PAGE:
This workforce is the creator of national wealth and has migrated due to lack of local employment opportunities within their district or state. Any restriction on free movement of workforce may inhibit the developmental journey of the country as some pockets will always experience better growth potential than others thereby becoming the choice centres for migratory workforce. Therefore the need of the hour is to develop an integrated and balanced policy perspective for promoting the optimum economic growth of the country while protecting the interests of the migratory workforce. The heat of the migrations will be felt almost by all the states some by having surplus workforce and others by having shortage of workforce. The Ministry of Labour and Employment, Government of India may initiate a national level policy debate with active participation of the state governments for formulation of the national policy for migrant workforce across the country. Alternatively, Government of India may also issue policy guidelines in the matterto the state governments for formulation of state specific policies within the contours of the national policy.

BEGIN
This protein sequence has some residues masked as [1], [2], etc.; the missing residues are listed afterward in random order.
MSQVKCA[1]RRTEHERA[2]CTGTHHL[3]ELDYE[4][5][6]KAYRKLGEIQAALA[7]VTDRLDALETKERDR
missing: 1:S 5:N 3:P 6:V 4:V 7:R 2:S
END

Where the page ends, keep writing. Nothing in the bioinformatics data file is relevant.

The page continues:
Opportunities from Workforce Migration